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SLOVIANSK, Ukraine – For 45 years, Tamara Fyodorovna has called Sloviansk home. During that time it had been “a peaceful city” of 120,000 people in Donetsk Oblast. Everything changed in April, when it became the focal point of Ukraine’s anti-terrorist operation against Russia-backed separatists who had garrisoned in the city.

For much of the last three months, Fyodorovna and her neighbors hunkered down inside their apartments with their windows taped or boarded and prayed that they would dodge the bullets that whizzed past and heavy artillery that exploded loudly on the city's outskirts. They stayed inside except for the few trips needed to buy provisions.

On July 2, amid an exchange of mortar fire by the two groups, she was nearly killed when a shell hit her building, reducing a five-floor section of it to rubble. Today, a cabinet teeters precariously on a top-floor ledge of the destroyed building, a ceiling fan dangles from what’s left of a living room and sofa cushions lay among a pile of bricks and mortar.

A man contemplates the damage caused by a mortar blast on an apartment building in Sloviansk's Artema district.

“We heard it coming… and when it hit, it ripped through the building,” Fyodorovna told the Kyiv Post from her third floor balcony, gesturing at the ruins as she was hanging out her laundry to dry. One woman is said to have been killed in the blast – 76-year-old Maria Maximovna Reznychenko – but her neighbors say they aren’t sure. She was seen bleeding profusely from the neck when medics took her away, they say, but they haven’t received news since.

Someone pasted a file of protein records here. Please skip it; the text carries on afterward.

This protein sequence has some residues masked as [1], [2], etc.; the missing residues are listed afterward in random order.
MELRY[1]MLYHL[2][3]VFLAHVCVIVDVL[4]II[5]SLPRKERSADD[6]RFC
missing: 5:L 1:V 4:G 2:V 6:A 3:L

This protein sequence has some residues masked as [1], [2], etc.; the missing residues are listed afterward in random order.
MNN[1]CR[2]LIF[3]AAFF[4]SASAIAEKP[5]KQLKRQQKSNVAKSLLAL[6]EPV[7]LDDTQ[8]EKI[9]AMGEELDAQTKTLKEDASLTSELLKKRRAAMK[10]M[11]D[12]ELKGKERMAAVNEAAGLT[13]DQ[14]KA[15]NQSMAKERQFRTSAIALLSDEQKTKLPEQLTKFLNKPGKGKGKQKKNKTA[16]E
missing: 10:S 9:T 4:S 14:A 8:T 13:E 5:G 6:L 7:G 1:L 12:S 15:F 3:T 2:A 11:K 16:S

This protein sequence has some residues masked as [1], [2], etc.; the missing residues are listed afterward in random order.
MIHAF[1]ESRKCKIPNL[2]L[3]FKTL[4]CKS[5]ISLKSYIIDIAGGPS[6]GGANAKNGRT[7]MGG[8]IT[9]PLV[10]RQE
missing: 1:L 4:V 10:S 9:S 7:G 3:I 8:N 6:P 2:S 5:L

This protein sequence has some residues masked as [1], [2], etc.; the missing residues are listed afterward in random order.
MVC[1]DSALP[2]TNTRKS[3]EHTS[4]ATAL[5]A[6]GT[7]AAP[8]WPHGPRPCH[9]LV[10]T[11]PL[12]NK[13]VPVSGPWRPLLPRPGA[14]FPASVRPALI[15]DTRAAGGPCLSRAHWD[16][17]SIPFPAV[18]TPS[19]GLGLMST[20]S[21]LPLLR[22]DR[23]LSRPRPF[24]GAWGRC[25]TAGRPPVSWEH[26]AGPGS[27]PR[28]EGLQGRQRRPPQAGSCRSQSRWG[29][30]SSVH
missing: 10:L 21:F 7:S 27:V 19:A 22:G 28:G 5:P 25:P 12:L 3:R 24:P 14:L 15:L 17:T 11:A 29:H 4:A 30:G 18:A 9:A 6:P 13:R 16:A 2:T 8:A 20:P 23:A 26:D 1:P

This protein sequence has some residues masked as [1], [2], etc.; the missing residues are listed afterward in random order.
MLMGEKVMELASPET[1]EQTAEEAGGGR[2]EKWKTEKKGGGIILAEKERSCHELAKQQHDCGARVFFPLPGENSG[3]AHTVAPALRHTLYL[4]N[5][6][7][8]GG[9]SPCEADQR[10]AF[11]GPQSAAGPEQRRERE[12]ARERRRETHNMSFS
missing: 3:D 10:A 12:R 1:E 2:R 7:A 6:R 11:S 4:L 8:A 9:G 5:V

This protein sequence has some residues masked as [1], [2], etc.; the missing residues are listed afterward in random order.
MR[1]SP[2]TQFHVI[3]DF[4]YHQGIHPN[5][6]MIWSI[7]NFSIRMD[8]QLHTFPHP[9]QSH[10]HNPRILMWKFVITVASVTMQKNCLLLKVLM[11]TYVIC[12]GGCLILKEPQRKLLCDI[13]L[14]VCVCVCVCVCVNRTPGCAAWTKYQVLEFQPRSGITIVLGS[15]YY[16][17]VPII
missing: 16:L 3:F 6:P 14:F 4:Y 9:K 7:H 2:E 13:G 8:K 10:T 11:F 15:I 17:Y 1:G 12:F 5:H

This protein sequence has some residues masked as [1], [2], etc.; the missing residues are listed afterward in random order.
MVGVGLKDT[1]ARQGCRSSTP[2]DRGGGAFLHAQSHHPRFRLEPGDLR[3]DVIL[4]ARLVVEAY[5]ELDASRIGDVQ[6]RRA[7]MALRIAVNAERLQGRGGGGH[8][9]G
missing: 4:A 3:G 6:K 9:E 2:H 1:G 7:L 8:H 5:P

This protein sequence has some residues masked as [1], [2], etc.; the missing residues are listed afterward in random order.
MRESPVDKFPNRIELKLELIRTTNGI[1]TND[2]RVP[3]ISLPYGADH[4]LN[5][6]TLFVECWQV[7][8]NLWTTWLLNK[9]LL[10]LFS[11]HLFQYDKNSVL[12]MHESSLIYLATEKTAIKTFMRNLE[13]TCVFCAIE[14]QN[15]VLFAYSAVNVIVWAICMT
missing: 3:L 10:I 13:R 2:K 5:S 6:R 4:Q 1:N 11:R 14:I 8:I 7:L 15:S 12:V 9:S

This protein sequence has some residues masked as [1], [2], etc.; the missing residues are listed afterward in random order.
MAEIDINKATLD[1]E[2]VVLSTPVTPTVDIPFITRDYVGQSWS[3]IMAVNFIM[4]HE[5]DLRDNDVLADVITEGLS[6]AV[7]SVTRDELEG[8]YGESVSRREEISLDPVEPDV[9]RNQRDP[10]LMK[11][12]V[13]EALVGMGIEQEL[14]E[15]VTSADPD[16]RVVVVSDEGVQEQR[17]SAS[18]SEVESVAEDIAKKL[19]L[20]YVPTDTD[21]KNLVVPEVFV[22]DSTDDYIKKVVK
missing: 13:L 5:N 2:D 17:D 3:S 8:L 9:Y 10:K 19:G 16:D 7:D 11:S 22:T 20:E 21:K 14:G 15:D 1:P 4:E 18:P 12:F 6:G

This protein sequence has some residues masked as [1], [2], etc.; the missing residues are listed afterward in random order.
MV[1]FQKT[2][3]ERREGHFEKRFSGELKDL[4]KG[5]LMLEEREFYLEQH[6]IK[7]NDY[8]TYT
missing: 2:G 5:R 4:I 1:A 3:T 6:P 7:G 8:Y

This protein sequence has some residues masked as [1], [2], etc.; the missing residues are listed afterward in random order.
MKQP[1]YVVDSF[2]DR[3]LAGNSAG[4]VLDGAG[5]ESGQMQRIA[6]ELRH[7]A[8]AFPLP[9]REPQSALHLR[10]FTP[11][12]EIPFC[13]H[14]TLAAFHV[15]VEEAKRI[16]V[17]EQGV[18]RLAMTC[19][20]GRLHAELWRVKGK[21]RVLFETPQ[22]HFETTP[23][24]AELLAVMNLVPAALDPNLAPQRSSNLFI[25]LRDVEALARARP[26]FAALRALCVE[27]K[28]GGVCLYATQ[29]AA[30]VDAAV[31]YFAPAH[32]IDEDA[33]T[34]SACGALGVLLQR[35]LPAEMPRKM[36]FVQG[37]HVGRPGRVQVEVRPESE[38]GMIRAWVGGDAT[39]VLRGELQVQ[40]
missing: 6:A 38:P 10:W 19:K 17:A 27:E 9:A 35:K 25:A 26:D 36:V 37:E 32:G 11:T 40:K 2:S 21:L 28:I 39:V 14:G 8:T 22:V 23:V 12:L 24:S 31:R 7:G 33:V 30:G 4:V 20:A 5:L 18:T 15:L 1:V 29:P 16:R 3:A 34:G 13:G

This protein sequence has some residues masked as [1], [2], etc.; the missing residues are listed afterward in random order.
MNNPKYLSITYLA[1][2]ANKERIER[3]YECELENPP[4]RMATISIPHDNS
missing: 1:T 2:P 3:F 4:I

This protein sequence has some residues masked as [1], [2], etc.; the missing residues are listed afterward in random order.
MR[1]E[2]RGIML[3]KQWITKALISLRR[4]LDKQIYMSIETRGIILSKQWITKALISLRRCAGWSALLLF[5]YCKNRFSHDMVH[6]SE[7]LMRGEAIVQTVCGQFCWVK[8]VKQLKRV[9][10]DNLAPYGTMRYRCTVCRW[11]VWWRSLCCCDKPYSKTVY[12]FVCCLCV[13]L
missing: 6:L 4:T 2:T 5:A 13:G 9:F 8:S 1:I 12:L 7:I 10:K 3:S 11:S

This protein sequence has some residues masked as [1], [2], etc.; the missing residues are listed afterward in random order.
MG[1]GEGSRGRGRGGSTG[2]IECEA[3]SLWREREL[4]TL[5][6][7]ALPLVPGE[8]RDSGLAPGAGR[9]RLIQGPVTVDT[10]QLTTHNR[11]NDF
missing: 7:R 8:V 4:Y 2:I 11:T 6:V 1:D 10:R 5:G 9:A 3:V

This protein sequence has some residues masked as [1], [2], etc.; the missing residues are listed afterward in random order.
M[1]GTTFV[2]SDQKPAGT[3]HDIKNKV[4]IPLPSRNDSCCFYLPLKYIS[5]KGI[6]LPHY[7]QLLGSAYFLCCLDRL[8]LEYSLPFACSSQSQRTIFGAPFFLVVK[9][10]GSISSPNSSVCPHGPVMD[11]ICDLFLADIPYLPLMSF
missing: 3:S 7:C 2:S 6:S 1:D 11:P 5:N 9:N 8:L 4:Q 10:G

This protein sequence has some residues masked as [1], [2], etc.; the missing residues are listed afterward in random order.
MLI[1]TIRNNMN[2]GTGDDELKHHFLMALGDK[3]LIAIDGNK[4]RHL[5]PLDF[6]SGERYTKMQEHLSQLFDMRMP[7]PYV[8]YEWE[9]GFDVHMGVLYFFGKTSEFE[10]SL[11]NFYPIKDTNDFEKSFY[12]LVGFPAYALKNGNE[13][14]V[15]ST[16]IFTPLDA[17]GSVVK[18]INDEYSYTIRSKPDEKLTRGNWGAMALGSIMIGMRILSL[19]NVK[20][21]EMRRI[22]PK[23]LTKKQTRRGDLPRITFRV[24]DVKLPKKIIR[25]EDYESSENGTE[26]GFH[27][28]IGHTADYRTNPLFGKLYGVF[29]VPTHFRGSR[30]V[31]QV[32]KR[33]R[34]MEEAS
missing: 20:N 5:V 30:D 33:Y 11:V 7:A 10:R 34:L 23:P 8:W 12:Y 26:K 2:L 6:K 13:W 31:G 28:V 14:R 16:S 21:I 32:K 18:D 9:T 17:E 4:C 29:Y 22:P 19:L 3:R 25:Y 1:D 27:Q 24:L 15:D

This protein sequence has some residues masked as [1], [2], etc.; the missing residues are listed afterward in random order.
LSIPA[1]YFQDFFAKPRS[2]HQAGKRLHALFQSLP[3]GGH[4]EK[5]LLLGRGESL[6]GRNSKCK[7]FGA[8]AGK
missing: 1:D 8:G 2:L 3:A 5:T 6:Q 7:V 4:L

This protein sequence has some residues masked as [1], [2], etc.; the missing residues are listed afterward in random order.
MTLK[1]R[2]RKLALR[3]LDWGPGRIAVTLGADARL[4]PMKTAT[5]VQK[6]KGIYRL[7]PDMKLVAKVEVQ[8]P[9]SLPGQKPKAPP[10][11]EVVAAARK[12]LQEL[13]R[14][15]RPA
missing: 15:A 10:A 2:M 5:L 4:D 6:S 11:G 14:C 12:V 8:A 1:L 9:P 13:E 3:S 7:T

Fyodorovna and her neighbors had endured weeks of heavy fighting that knocked out power, destroyed water lines and cut off gas to residents.

And yet just 21 of 126 people who reside in her building at Bovarnya 4 in Sloviansk’s Artema district fled

She decided to stay put, as did her neighbor Sasha, who declined to give his last name.

“Where are we to go?” Sasha asked rhetorically, saying that a lack of money prevented most people he knew – and himself – from joining tens of thousands of others who had left the city in a hurry amid the turmoil. Some headed toward neighboring Sviatohirsk, while others made a break for Russia.

They finally got some respite when the rebels, led by their commander, Igor Strelkov, a Russian who also goes by the name Igor Girkin, ordered his troops to retreat to Donetsk and consolidate their forces after days of perpetual artillery bombardments from government troops.

The basement of the Sloviansk security services building, where rebels held several hostages for weeks.